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Man's Fate (1927 Shanghai Rebellion)
April 15, 2024
by William P. Meyers

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French author Andre Malraux was an adventurer as well as a writer. He was living in French Indochina (Vietnam) at the time of the Shanghai communist rebellion (and massacre) of 1927. He visited China in 1931 and published the book in 1933. The book is about two-thirds existentialist contemplation of fate and death (most of the principle characters die at some point in the novel). It is about one-third action. The Shanghai rebellion is an important historical event, so I will focus on putting the action in context. There are some philosophical speculations that I think are also worth relating, including about assassinations, terrorism, and fighting when there is no hope of winning or even surviving.

China in 1927 was very different from modern China and from ancient China. So some context helps when reading this book. Of course when it was published readers likely had a better understanding of conditions in China in that era. China had gone from being the world's richest nation in 1800 to being a disaster in 1900. Conservatism, reinforced by a monarchy, led to failure to keep up with a rapidly changing world. European nations circled like sharks and took bites out. China lost the Opium Wars to England (with secondary partner the United States), resulting in social disintegration. Christian missionaries prepped the way to economic exploitation and a civil war. In 1912 the monarchy ended, but the Republic, set up in theory, quickly gave way to rule by local warlords. The economy continued to disintegrate. Unbelievable poverty was the lot of most Chinese. While reform movements of many kinds existed, after about 1920 the main players were the Nationalists, who wanted a strong central government that could free the Chinese from foreign subjugation, and the Communists.

Fast forward to 1927 and the key player is Chiang Kai-shek. The General leads the Kuomintang, the Nationalist Party, and his armies have had some success defeating some of the rival Chinese warlords. The communists form the left wing of the Kuomintang, but while it also includes socialists and democrats, its majority is nationalist and from the middle or upper class. The communists take orders from Moscow (in theory from the International, but Moscow runs that), but argue among themselves about how best to proceed, and sometimes do not follow Moscow. In fact the desperately poor, often starving, working people of China are far more rebellious than their Communist leaders, who tend to be better educated. Each faction expects to be turned on by the other. Despite some pretences to like Democracy, each faction glorifies violence, and neither faction ever holds a genuine election where citizens can vote.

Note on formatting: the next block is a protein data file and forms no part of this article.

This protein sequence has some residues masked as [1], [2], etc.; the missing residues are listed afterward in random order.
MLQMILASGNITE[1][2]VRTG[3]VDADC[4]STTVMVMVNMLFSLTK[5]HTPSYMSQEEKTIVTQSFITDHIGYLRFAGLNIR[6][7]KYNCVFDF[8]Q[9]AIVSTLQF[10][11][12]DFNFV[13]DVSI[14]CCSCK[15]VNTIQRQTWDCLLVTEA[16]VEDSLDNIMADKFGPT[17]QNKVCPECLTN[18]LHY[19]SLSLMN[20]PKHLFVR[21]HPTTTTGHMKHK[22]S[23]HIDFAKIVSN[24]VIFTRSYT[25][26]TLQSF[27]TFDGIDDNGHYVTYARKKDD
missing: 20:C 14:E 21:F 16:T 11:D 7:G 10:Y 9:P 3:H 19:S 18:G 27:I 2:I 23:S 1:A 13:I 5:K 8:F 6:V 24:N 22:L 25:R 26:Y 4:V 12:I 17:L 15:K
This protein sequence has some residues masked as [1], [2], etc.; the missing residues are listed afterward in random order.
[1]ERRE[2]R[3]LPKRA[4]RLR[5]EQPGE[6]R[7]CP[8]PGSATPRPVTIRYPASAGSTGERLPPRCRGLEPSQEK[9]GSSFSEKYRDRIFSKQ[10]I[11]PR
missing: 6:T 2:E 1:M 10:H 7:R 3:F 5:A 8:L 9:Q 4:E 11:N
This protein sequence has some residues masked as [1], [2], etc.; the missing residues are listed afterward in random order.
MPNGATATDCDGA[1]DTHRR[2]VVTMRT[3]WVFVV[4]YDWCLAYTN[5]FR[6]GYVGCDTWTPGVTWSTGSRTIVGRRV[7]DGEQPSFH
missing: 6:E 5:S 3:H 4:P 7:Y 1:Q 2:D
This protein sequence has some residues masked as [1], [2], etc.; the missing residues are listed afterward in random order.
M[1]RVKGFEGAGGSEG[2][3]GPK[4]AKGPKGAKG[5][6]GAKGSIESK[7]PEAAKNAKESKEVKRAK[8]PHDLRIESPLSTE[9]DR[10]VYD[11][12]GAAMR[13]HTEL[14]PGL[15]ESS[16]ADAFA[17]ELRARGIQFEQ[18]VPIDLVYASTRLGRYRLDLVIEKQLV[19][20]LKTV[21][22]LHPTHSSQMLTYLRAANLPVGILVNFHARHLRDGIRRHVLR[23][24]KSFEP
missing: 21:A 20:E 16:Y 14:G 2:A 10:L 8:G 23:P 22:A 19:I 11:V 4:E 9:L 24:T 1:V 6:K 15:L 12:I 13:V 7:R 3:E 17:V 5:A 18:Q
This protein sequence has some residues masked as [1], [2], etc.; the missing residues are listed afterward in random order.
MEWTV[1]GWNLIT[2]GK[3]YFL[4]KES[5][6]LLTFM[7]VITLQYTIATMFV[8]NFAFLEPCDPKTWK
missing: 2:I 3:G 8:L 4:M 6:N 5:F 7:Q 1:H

Shanghai in 1927 is the breaking point. Tales told about the rebellion, whether by Malraux or by people we call "historians" should be taken with a grain of salt. The foreign powers wanted order restored, but Chiang was not a fan of theirs. The Chinese business interests, and gangsters (Chiang was a former gangster), wanted to both restore order and destroy the communists. The last thing they wanted was a successful Bolshevik style revolution. The most militant communists wanted an end to misery and revolution today. Moscow wanted to use Chiang to unify China, throw out the capitalist, imperialist powers, and then overthrow the Kuomintang if is would not conform to communist plans. Doubtless individuals were all over the spectrum. Many poor workers likely supported the Kuomintang, many supported the communists, and doubtless many were too tired to get involved.

Man's Fate presents this complexity through the eyes of about a dozen substantial characters, along with occasional outlines of the details of events. Chiang is mentioned often, but mainly as an enemy. Mao is not in the book, because he was not known to be important yet and was not in Shanghai at the time (but I note that Mao and Chiang knew each other, having served on the same committee of the Kuomintang). As the novel opens the main characters are already part of the communist insurrection. Their focus is to find arms for the rebels, both to defeat the (anti-Kuomintang) government, and to present a fact-accomplished communist city able to resist Chiang's army if it turns on them. Chiang considers this (successful) rebellion to be a breaking of the pact between the Communists and the rest of the Kuomintang.